8th Floor
Malet Place Engineering Building
University College London
"This email address is being protected from spambots. You need JavaScript enabled to view it.
Download information as: vCard

Miscellaneous Information


Developing ASL (arterial spin labelling) biomarkers for neurodegenerative disease -- in particular, dementia.

Studying how ASL models can be better linked to underlying tissue/pathology.

Investigating coupled statistical models and fitting methods for analysis of multi-modal imaging data.

Making imaging protocols more intelligent with optimal design theory.



  • Melbourne, A.; Pratt, R.; Sokolska, M.; Owen, D.; Bainbridge, A.; Atkinson, D.; Kendall, G.; Deprest, J.; Vercauteren, T.; David, A.; Ourselin, S. DECIDE: Diffusion-rElaxation Combined Imaging for Detailed Placental Evaluation. ISMRM 2017.
  • Owen, D.; Melbourne, A.; Sokolska, M.; Thomas, D. L.; Rohrer, J.; Ourselin, S. Bayesian experimental design for multi-parametric T1/T2 relaxometry and diffusion. ISMRM 2017.
  • Owen, D.; Melbourne, A.; Thomas, D. L.; Beckmann, J.; Rohrer, J.; Marlow, N.; Ourselin, S. ADRIMO: Anatomy-DRIiven MOdelling of spatial correlation to improve analysis of arterial spin labelling data. ISMRM 2017. Awarded a trainee stipend on the basis of these two abstracts.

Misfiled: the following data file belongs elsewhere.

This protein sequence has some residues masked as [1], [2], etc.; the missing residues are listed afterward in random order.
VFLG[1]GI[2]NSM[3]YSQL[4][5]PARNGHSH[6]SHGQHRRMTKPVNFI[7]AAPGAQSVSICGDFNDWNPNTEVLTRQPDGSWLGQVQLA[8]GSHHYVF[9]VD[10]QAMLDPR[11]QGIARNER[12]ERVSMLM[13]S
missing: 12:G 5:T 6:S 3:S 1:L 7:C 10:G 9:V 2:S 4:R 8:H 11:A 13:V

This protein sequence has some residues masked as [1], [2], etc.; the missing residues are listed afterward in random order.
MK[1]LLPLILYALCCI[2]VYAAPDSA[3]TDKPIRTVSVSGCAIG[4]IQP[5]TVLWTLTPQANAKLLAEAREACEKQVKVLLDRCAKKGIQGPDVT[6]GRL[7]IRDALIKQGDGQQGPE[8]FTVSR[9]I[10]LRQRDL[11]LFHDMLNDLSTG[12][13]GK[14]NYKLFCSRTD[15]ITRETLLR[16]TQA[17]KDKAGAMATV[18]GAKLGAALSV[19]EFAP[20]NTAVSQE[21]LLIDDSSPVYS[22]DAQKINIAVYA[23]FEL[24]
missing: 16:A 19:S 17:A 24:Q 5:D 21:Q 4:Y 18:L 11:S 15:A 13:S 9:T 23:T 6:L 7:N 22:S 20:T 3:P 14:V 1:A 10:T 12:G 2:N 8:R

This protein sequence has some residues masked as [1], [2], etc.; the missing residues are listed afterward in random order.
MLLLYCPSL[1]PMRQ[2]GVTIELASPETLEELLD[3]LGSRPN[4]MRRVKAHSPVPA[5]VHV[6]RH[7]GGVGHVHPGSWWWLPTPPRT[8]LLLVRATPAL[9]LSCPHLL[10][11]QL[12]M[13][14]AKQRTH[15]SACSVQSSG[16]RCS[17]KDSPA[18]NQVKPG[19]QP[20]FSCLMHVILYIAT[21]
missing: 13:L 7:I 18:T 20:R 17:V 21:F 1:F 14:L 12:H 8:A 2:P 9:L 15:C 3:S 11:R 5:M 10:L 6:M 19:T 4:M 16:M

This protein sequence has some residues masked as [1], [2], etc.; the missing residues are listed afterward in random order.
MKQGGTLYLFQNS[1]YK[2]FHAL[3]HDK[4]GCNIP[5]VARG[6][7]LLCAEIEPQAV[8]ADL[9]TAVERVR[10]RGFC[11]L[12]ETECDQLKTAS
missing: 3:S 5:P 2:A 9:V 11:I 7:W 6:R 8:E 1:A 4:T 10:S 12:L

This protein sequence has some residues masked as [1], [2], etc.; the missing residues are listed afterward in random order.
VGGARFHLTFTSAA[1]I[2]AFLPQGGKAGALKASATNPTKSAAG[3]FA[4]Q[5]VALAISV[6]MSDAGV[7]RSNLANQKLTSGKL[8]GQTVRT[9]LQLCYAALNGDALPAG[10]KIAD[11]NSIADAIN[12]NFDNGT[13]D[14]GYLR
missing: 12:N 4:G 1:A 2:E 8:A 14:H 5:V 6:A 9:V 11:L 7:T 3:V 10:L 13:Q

• Owen, D. Supervised by Ourselin, S.; Melbourne, A.; Thomas, D. & Rohrer, J. Towards Intelligent Imaging of Perfusion Using Arterial Spin Labelling. MRes thesis, UCL Centre for Doctoral Training in Medical Imaging.
  • Owen, D. Supervised by Chappell, M. Fast Bayesian Analysis of Clinical Signals. MEng thesis, University of Oxford Department of Engineering Science.


Selected Results:

Example improvements in cerebral blood flow and arterial transit time estimation using an optimised acquisition.

Example changes in cerebral blood flow (CBF) and arterial transit time (Δt) posterior standard deviation,

comparing an optimised acquisition to a standard acquisition in a single gray matter slice.



My first degree was in engineering (1st class MEng, University of Oxford, 2010-2014), specialising in mathematical modelling and software for biomedical applications. The bulk of my professional experience has been in software, although in 2013 I was fortunate enough to receive funding for a three-month experimental research project examining motor degradation. In my masters year, I went on to research speed and accuracy improvements for variational Bayesian parameter estimation and model fitting. I'm excited to be part of TIG, using theory and software to directly improve patient outcomes.


Hobbies include reading, tennis and electronics. Grab me if you want to talk books, play tennis or build some breadboards!